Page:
Hi y’all! I hope you enjoyed last week’s edition of our top 5 guest posts of the week roundup and gained many valuable lessons from it, I know I did (duh, I curated them myself).
It’s a long weekend in Singapore this week so I’m sure many of you have loads of time to catch up on some reading. So with further ado, allow me to serve you five fantastic guest posts this week for your reading pleasure.
How to manage your time effectively while running a large team
Managing your time efficiently is tough enough when you have a job, but what about if you are the boss of a company of 130 employees?
This is what Aytekin Tank, who runs JotForm, has to tackle with on a daily basis.
In his opinion editorial, he explains in full detail how he has managed to cut short his hours (he works from 10 am to 5 pm daily — what a blessing!) yet still remain equally productive.
It is really about narrowing down what constitutes meaningful work, and doing things that help to increase your energy or cutting out habits that decreases energy.
Here is a great takeaway from the article: “Stepping away from the office, when possible, allows your mind to reshuffle the deck…rest can generate more breakthroughs than metaphorically banging your head against the wall for 10+ hours a day.”
I really encourage everyone to read his article if you want to optimise work productivity and attain work-life balance.
The benefits of market education (and why it wins more customers
When founders build a product, the most obvious route they take to promote that product is to talk about it incessantly, and how it is unique and better than their competitors.
But while product marketing is important, many neglect to educate their target market about the industry and the problems it can solve.
Yes, it may sound like the same thing, after all, who sells a product without first describing the problems it can solve?
In her op-ed, Joanna Viegan, the product marketing officer at Ambidextr, explains that market education is really about taking a holistic approach to educating potential users and customers about the broader market and landscape.
Citing the growth of e-commerce in Asia as an example, she says that some e-commerce players, instead of choosing to extol the merits of their marketplace, they chose to educate users on how they can buy online, the steps that should take to safeguard their accounts, or how to track packages.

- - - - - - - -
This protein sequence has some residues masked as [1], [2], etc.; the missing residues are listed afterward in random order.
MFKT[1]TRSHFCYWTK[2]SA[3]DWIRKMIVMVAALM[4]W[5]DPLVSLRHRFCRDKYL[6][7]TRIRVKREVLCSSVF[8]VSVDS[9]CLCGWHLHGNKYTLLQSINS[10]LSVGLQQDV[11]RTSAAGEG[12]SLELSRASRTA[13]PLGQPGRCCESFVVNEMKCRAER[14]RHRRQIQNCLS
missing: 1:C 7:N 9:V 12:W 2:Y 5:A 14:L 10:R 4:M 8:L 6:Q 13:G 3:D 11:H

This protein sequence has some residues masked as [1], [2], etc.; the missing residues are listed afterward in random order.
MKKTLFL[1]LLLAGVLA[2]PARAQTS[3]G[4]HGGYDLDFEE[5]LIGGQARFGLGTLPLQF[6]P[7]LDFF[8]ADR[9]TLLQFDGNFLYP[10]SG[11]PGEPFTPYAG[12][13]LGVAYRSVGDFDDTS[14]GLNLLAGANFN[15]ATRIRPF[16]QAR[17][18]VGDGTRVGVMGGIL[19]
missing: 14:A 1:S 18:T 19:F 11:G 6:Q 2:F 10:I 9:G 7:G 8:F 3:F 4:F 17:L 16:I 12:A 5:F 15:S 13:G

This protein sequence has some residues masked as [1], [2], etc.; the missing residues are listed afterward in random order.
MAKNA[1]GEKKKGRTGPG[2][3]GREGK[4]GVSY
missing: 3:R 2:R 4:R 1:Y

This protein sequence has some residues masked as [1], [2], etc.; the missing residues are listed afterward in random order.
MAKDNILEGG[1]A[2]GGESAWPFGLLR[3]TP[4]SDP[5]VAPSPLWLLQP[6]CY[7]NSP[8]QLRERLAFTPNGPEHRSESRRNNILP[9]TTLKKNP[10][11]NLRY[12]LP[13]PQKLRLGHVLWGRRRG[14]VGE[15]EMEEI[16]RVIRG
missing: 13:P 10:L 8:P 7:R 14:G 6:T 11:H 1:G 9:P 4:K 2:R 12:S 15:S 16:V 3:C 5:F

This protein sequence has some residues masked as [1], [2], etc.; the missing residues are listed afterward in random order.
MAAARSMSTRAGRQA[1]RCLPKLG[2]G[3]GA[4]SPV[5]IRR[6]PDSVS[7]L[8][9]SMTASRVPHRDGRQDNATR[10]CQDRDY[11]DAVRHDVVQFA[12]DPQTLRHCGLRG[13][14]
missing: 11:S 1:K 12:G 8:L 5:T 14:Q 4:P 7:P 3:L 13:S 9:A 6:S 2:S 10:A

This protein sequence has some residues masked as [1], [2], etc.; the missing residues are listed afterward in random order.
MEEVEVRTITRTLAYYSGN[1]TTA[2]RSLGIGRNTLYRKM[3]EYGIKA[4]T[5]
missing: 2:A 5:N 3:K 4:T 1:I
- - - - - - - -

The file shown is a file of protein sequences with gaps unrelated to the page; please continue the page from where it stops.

“In many cases, market education influenced product development, as these marketplaces adopted cash-on-demand and consumer-friendly return policies to engender trust in e-commerce further,” she says.
“If you go out of your way to discuss issues relevant to consumers, they will turn to you when it comes time to choose a company or provider. It may seem counter-intuitive, but it’s true.”
How to increase your chances of succeeding
It’s a well-known fact that most startups fail and only a few become success stories, and even fewer become unicorns (hence the term).
So how do you increase your chances of becoming a winner?
In his op-ed, Harry Jacob says that while it is hard to pinpoint a reason why some startups thrive, there are some common factors that can come into play.
Citing stats, he says that entrepreneurs who have the highest rates of success are actually those in their 30s. “40 per cent of startups are founded by people that are 30-39 years old”.
He then goes on to describe strategies entrepreneurs should adopt to ensure a higher rate of success, such as having a sound financial strategy and knowing your market.
Definitely relevant tips for founders across all ages and markets.
Why crypto exchanges need to be decentralised
Despite cryptocurrencies being lauded due to their decentralised nature (and thus freeing it from the influence of monetary policies), most of the exchanges used to store them are actually centralise– in fact, only 1 per cent of transactions go through decentralized exchanges.
And because they are centralised and are also online, they are susceptible to hacking (which happens quite often).
In his op-ed, blockchain entrepreneur James Nguyen explains that its time for all crypto exchanges to be decentralised and cites five good reasons why that should be the case.
One of the reasons is because “a decentralized exchange ensures better transparency and accountability, which will mean better compliance with financial regulations.”
“This is almost technically impossible to do in a centralized setting, especially when there is a potential single point of failure.”
“A decentralized exchange ensures better uptime, while a distributed consensus mechanism ensures that malicious players cannot game or cheat the system.”
Read more to find out why decentralised crypto exchanges are better.
How to lead a startup with an MNC
In today’s fast-paced tech landscape, more MNC’s are becoming open to the idea of running startups within their own organisations. The reason is simple: they lead to the growth of better products and will thus increase their ability to generate higher revenues.
One of the most important aspects of this process is about cultivating a culture of experimentation.
“It is important that we create a safe environment for them to thrive and succeed, and that can only be achieved if employees feel safe to display his/her own vulnerability or gaps in knowledge and be authentic and passionate about it. It will also open doors for them to be creative in their approach and be adventurous in trying out new ideas.”
Does your startup manager encourage you to be creative? If the answer is no, you might want to have chat with them.
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